Skip to comments.New Engineering Study Finds No EF5 Damage in Joplin
Posted on 06/10/2013 10:11:45 AM PDT by Colonel Kangaroo
JOPLIN, Mo. A new engineering study of the damage caused by the May 2011 tornado that struck Joplin found no evidence that it was an EF5, as the National Weather Service found, because the city's homes and businesses weren't built to withstand wind speeds that strong, making such a determination impossible.
The study by the American Society of Civil Engineers found that more than 83 percent of the damage on May 22, 2011, was caused by winds of 135 mph or less, which is equal to the maximum wind speed of an EF2 tornado, and that about 13 percent of the damage was caused by winds of 138-167 mph, consistent with an EF3 tornado. Only 4 percent of the damage was indicative that it had been an EF4 tornado, which can have winds speeds ranging from 168 to 199 mph, the report said.
The ASCE team also found that while the tornado's maximum wind speed was around 200 mph, there was no evidence of building damage from winds at 200 mph or greater, the minimum threshold for an EF5. The ASCE investigators concluded it was impossible to find evidence of E-5 ratings in the damage because none of the buildings met the high construction quality threshold required for determining that level of wind speed, The Joplin Globe reported Saturday.
(Excerpt) Read more at weather.com ...
You would think that based upon the “swath of upheaval” from the tornado scraping the ground—how much topsoil was removed, how deep, for how long? — that one could estimate the strength of the tornado. Surely, our forensics are good enough to tell us that? What about trees in the path? Mature trees versus smaller ones? Oak trees against pine trees?
Those occurrences that you mention are considered in the determination.
Probably because the EF3 & EF4 winds on the outside of the funnel destroyed the buildings before the EF5 winds on the inner portion of the funnel got there.
“The ASCE investigators concluded it was impossible to find evidence of E-5 ratings in the damage because none of the buildings met the high construction quality threshold required for determining that level of wind speed...”
And your mention of trees reminds me of “if there is a sound in the ones with no one to hear it does it make a noise...”
This report sounds more than anything to almost be a slap in the face of Joplin residents, particularly those who lost everything.
They can say whatever they want, but that St. John's hospital wasn't some flimsy structure. Look at it.
In a category F4 tornado, trees are debarked and broken off at the ground. Here we see debarking and trees laying on the ground.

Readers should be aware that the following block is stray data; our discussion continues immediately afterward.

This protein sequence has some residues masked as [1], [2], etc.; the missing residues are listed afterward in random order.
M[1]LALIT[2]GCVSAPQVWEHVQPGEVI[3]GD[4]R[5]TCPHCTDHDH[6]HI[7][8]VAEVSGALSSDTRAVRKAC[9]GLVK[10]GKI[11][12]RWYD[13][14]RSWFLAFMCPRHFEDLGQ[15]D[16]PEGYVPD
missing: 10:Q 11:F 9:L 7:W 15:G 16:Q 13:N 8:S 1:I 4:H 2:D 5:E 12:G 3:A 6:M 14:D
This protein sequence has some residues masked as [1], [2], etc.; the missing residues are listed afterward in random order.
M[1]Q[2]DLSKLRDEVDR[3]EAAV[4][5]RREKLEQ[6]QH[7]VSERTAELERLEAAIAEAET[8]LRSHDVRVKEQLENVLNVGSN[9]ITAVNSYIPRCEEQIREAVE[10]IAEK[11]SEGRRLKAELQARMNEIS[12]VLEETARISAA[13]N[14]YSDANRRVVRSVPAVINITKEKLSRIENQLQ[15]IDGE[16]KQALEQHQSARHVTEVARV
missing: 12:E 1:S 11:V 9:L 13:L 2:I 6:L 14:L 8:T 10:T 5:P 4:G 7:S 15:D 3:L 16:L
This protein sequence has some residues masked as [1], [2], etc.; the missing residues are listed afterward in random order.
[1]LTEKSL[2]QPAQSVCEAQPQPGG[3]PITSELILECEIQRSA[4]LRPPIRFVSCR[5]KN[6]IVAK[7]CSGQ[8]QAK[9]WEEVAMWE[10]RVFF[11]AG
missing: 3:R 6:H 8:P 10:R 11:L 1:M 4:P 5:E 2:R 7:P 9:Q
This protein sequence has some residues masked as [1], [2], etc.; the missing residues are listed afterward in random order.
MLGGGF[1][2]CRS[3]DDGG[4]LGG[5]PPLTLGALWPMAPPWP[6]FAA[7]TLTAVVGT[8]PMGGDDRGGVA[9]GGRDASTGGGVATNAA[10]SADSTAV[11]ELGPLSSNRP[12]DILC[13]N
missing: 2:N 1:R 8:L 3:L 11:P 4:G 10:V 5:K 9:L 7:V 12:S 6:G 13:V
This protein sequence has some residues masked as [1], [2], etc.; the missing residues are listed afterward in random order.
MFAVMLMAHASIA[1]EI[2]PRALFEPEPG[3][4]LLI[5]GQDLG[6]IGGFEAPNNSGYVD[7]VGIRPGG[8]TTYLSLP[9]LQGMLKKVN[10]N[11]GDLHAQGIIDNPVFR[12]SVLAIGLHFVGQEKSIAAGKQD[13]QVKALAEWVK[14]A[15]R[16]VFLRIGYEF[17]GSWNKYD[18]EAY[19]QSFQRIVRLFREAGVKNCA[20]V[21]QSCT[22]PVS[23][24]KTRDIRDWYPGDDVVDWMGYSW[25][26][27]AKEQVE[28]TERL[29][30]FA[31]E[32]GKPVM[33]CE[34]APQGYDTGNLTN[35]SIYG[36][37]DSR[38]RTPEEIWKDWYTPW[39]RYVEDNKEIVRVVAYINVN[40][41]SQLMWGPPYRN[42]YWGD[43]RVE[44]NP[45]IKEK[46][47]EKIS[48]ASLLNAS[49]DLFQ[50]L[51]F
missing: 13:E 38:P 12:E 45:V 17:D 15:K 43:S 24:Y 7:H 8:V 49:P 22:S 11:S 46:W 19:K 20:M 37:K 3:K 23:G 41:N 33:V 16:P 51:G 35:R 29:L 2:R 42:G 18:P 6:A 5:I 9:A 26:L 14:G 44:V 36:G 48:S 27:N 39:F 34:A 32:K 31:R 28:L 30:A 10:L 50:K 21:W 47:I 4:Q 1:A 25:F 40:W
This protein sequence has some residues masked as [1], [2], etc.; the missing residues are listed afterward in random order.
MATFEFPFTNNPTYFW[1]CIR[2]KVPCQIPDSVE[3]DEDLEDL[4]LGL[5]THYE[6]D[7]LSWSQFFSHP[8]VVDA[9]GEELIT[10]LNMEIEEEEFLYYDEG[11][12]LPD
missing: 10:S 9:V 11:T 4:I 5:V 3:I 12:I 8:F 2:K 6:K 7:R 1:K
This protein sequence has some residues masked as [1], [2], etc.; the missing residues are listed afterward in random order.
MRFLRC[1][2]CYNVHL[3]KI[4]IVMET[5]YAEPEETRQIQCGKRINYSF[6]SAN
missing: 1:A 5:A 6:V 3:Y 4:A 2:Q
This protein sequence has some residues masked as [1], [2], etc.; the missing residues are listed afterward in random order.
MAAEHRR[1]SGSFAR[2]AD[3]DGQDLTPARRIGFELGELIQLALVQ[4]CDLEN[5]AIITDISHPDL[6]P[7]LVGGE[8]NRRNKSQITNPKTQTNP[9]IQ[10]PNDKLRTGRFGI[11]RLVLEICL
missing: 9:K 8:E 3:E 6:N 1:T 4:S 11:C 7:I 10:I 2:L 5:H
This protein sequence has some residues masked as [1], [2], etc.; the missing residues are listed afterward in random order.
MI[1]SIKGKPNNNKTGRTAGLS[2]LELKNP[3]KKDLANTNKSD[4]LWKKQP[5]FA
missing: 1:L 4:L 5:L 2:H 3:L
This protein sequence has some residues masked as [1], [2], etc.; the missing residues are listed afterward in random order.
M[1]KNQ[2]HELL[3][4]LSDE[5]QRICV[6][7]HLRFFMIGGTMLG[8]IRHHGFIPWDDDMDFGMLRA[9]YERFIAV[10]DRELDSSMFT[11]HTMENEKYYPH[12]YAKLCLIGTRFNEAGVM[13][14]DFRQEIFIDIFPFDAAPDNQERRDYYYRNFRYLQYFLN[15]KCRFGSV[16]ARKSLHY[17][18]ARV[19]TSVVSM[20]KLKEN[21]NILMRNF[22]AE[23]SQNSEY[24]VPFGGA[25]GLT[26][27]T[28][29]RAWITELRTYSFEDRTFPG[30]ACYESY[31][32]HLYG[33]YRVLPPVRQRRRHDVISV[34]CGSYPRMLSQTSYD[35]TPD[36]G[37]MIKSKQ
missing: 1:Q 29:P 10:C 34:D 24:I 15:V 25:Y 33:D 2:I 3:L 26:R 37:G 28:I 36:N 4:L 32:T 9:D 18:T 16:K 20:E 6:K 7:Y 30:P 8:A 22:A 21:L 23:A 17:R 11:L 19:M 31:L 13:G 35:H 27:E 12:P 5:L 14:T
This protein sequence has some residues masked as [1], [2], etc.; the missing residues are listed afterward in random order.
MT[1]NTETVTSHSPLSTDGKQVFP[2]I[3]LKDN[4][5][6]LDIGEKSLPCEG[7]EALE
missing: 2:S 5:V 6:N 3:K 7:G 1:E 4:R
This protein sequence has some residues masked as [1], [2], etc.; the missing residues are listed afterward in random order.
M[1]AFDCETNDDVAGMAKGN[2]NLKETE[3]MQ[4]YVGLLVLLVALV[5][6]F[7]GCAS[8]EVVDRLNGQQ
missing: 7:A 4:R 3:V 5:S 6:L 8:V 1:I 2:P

I'm not buying what these A.H.s are selling
This is something that I’ve never understood. What difference does it make if it’s an EF4 or EF5? Better insurance payout? Fed help? What?
Even F5 tornados don’t leave a predictable “swath of destruction”. There are widely variable patterns of damage inside an F5 tornado path ranging from F0 to F5. The worst damage corresponds to the paths of the individual microvortices or “suction spots” that make up the tornado, but even these vary in intensity. The damage criteria reference building materials and (to a much lesser extent) trees and foliage, so if there weren’t any buildings affected in a portion of the tornados path it is very difficult to ascertain the power of the tornado in that stretch. Initial estimates almost always overstate the power of the tornado. Uncertainty comes with the territory, I guess.
Apparently the Parkersburg,Ia tornado was an F%. I do not know if there were existing structures engineered to withstand an F5. Interesting note:All seven fatalities in that tornado were sucked out of the basement where they were taking shelter. Amazing power.
It looks almost as bad as what I saw after hurricane Andrew.
Sounds like in addition to needing to be in a basement, that it’s best to be under a concrete slab too.
Yeah I agree, if you want to see some more photos, click below.
That area of Joplin had a lot of trees. That time of the year they would have been blooming and it would have been difficult to see the homes from the air. Check this out.
And click here to read of a receipt from the Joplin Tire Center that was carried 525 miles away...
Click here to read of a receipt from the Joplin Tire Center that was carried 525 miles away...
Click her for a map. Royal Center, Indiana is about 55 miles South-East of Chicago. It’s about 45 miles south east of Lake Michigan.
"My tornado was bigger than yours."
Helps determine how far away you have to drive to find your tupperware lids.